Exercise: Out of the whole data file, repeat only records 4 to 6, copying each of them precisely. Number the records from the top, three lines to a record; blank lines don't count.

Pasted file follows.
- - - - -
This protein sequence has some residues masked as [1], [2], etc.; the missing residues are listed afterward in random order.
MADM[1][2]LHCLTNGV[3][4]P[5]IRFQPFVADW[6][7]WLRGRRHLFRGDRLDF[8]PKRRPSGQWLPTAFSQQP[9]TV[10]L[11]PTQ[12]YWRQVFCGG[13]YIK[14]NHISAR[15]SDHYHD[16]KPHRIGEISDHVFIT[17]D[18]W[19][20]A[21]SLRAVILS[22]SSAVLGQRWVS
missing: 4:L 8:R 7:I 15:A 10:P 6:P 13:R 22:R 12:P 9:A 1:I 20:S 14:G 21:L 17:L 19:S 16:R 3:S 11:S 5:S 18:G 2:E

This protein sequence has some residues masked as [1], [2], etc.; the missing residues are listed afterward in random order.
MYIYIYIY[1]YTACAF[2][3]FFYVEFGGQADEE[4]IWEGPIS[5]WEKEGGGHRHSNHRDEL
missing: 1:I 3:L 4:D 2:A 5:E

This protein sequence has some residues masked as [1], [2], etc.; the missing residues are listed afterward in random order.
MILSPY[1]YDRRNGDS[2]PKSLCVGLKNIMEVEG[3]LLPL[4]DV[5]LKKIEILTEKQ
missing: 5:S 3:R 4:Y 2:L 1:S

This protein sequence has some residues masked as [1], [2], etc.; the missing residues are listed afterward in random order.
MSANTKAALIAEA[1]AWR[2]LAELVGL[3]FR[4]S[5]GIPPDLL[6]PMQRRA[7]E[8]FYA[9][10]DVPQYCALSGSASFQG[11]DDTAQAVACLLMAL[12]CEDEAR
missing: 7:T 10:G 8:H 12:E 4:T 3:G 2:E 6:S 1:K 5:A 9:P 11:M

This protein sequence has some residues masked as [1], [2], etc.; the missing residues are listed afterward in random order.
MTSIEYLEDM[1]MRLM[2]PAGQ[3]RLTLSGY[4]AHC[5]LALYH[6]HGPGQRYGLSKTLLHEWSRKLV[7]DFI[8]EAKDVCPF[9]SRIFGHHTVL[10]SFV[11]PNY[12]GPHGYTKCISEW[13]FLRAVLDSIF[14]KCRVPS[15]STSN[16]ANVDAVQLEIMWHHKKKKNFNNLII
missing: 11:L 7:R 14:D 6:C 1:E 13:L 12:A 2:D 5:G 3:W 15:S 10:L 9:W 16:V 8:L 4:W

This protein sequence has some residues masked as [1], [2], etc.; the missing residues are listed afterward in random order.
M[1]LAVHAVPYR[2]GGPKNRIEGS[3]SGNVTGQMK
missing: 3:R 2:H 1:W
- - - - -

This protein sequence has some residues masked as [1], [2], etc.; the missing residues are listed afterward in random order.
MSANTKAALIAEA[1]AWR[2]LAELVGL[3]FR[4]S[5]GIPPDLL[6]PMQRRA[7]E[8]FYA[9][10]DVPQYCALSGSASFQG[11]DDTAQAVACLLMAL[12]CEDEAR
missing: 7:T 10:G 8:H 12:E 4:T 3:G 2:E 6:S 1:K 5:A 9:P 11:M

This protein sequence has some residues masked as [1], [2], etc.; the missing residues are listed afterward in random order.
MTSIEYLEDM[1]MRLM[2]PAGQ[3]RLTLSGY[4]AHC[5]LALYH[6]HGPGQRYGLSKTLLHEWSRKLV[7]DFI[8]EAKDVCPF[9]SRIFGHHTVL[10]SFV[11]PNY[12]GPHGYTKCISEW[13]FLRAVLDSIF[14]KCRVPS[15]STSN[16]ANVDAVQLEIMWHHKKKKNFNNLII
missing: 11:L 7:R 14:D 6:C 1:E 13:L 12:A 2:D 5:G 3:W 15:S 10:L 9:W 16:V 8:L 4:W

This protein sequence has some residues masked as [1], [2], etc.; the missing residues are listed afterward in random order.
M[1]LAVHAVPYR[2]GGPKNRIEGS[3]SGNVTGQMK
missing: 3:R 2:H 1:W